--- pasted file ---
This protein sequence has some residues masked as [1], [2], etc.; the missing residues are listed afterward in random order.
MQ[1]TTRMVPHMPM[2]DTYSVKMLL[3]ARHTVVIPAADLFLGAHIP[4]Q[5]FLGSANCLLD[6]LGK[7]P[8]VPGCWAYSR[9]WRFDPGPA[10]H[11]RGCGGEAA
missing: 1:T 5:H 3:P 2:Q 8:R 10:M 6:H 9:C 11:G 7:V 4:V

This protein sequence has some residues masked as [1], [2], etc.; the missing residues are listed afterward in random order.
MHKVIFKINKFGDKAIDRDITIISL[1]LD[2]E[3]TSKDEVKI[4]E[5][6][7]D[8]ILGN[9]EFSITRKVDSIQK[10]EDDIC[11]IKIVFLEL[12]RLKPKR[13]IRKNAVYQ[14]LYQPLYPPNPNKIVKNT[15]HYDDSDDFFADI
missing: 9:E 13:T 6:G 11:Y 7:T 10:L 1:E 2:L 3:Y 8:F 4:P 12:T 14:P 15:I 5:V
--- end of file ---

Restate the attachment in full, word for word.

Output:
This protein sequence has some residues masked as [1], [2], etc.; the missing residues are listed afterward in random order.
MQ[1]TTRMVPHMPM[2]DTYSVKMLL[3]ARHTVVIPAADLFLGAHIP[4]Q[5]FLGSANCLLD[6]LGK[7]P[8]VPGCWAYSR[9]WRFDPGPA[10]H[11]RGCGGEAA
missing: 1:T 5:H 3:P 2:Q 8:R 10:M 6:H 9:C 11:G 7:V 4:V

This protein sequence has some residues masked as [1], [2], etc.; the missing residues are listed afterward in random order.
MHKVIFKINKFGDKAIDRDITIISL[1]LD[2]E[3]TSKDEVKI[4]E[5][6][7]D[8]ILGN[9]EFSITRKVDSIQK[10]EDDIC[11]IKIVFLEL[12]RLKPKR[13]IRKNAVYQ[14]LYQPLYPPNPNKIVKNT[15]HYDDSDDFFADI
missing: 9:E 13:T 6:G 11:Y 7:T 10:L 1:E 2:L 3:Y 8:F 4:P 12:T 14:P 15:I 5:V